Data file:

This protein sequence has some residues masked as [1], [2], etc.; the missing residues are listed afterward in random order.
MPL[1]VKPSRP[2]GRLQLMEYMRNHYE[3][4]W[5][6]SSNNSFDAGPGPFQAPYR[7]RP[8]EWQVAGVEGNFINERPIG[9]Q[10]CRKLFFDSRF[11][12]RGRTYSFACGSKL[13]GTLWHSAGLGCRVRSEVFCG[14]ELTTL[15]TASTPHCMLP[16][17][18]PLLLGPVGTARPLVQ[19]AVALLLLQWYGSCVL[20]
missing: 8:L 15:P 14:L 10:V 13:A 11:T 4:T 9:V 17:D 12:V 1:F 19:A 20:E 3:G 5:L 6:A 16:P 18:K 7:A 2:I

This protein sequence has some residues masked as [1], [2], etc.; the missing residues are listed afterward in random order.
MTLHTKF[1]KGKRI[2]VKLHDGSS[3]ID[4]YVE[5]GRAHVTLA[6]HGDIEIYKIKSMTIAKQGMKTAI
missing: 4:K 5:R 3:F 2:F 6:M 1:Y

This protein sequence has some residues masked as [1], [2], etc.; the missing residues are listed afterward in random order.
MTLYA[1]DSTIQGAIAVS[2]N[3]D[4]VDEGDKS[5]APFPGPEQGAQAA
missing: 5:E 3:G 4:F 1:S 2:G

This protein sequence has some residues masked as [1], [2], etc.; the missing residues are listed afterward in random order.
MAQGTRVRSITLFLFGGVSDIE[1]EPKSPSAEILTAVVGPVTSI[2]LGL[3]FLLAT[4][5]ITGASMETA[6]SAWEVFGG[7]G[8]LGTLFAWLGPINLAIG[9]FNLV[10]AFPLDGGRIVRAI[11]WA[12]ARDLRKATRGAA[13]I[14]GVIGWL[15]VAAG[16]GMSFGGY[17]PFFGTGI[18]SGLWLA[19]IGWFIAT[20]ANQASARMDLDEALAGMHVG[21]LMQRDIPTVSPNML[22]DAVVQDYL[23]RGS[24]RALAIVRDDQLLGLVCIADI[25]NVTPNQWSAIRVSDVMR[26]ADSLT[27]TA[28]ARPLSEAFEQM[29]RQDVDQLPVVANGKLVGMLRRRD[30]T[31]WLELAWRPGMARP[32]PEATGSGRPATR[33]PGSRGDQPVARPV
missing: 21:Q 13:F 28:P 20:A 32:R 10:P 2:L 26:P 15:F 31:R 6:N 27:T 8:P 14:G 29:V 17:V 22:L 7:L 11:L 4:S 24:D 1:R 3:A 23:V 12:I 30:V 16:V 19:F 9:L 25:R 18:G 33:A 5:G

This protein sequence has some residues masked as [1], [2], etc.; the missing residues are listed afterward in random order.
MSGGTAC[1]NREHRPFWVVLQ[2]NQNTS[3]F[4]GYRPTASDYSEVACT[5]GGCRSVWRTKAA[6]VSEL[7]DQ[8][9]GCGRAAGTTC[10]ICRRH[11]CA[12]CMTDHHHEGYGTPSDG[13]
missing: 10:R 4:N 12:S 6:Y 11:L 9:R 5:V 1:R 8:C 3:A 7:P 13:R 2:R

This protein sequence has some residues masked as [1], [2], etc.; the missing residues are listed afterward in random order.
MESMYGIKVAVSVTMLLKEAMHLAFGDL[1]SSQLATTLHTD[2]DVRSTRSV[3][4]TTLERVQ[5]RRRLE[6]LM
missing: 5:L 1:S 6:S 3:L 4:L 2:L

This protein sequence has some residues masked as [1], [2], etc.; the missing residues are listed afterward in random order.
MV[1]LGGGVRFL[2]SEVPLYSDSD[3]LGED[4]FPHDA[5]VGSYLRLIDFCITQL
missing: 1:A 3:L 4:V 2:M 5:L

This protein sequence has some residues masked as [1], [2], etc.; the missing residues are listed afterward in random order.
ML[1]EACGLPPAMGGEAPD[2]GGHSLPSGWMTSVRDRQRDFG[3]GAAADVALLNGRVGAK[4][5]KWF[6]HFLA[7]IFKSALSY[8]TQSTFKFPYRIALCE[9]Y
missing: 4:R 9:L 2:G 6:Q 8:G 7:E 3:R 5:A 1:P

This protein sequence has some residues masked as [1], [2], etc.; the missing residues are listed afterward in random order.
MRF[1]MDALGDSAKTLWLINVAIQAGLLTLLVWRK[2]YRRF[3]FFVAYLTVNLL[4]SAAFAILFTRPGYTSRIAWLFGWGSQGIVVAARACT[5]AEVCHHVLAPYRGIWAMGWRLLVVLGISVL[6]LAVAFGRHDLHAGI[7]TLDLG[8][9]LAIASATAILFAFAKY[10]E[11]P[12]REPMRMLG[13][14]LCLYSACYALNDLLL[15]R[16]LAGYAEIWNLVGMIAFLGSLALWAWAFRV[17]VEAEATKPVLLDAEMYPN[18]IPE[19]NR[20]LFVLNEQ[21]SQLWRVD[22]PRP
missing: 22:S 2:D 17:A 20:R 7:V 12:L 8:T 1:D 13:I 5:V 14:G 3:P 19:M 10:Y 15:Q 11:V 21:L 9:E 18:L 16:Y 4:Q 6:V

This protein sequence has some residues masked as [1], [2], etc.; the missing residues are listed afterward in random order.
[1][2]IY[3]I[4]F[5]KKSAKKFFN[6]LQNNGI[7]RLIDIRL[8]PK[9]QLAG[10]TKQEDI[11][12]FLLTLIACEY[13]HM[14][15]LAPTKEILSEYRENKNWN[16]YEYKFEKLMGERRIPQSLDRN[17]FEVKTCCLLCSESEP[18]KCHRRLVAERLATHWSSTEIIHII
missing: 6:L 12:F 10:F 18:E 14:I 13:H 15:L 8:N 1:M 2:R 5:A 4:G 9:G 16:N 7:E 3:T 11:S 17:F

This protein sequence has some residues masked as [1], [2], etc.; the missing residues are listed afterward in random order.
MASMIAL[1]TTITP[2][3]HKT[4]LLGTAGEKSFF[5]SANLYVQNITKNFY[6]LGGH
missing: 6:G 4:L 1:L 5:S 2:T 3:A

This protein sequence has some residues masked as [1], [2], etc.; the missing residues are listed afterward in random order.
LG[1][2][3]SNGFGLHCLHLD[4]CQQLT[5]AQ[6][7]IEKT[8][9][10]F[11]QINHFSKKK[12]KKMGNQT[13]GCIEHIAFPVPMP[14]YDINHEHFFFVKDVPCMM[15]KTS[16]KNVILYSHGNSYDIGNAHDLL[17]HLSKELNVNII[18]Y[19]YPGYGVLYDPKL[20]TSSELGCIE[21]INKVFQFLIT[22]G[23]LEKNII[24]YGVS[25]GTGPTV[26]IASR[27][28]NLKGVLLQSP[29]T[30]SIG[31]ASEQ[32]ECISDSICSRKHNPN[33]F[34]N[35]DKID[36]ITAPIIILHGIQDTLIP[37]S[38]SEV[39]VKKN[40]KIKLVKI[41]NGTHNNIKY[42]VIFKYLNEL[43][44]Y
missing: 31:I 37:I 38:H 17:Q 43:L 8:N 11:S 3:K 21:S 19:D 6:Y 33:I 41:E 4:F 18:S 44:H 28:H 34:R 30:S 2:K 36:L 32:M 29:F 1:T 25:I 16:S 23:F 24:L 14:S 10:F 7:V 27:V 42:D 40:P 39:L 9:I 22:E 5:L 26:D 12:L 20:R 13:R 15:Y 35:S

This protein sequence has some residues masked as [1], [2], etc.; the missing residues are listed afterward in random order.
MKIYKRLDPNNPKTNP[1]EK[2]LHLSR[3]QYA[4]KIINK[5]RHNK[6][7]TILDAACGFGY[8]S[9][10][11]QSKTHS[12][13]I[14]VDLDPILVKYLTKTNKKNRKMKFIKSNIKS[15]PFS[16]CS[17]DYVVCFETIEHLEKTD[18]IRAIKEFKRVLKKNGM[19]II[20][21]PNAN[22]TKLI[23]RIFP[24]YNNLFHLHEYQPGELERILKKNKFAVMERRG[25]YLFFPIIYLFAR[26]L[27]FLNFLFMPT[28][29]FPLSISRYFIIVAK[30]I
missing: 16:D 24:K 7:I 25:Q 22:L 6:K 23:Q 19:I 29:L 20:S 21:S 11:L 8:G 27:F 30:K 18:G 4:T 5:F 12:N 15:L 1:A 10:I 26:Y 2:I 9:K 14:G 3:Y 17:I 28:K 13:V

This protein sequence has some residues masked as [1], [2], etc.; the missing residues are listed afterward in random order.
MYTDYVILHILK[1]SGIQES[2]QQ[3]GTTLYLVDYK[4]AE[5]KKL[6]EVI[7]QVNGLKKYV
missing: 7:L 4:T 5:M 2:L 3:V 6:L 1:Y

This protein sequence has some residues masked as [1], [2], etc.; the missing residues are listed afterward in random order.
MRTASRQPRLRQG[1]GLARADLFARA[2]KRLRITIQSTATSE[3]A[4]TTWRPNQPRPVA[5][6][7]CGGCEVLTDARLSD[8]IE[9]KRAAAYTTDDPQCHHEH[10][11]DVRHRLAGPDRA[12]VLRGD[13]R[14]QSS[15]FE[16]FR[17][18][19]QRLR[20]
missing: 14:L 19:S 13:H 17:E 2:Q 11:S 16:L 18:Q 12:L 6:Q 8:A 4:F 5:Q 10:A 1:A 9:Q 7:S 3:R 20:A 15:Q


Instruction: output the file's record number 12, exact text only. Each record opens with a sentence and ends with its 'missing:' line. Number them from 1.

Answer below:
This protein sequence has some residues masked as [1], [2], etc.; the missing residues are listed afterward in random order.
LG[1][2][3]SNGFGLHCLHLD[4]CQQLT[5]AQ[6][7]IEKT[8][9][10]F[11]QINHFSKKK[12]KKMGNQT[13]GCIEHIAFPVPMP[14]YDINHEHFFFVKDVPCMM[15]KTS[16]KNVILYSHGNSYDIGNAHDLL[17]HLSKELNVNII[18]Y[19]YPGYGVLYDPKL[20]TSSELGCIE[21]INKVFQFLIT[22]G[23]LEKNII[24]YGVS[25]GTGPTV[26]IASR[27][28]NLKGVLLQSP[29]T[30]SIG[31]ASEQ[32]ECISDSICSRKHNPN[33]F[34]N[35]DKID[36]ITAPIIILHGIQDTLIP[37]S[38]SEV[39]VKKN[40]KIKLVKI[41]NGTHNNIKY[42]VIFKYLNEL[43][44]Y
missing: 31:I 37:I 38:H 17:Q 43:L 8:N 11:S 3:K 21:S 19:D 6:Y 33:I 41:E 4:F 18:S 44:H 28:H 34:R 30:S 2:K 36:L 32:M 29:F 1:T 25:I 16:S 23:F 24:L 14:S 10:F 7:V 27:V 42:D 40:P 39:L 9:I 22:E 5:L 26:D 12:L 20:R 13:R 15:Y 35:S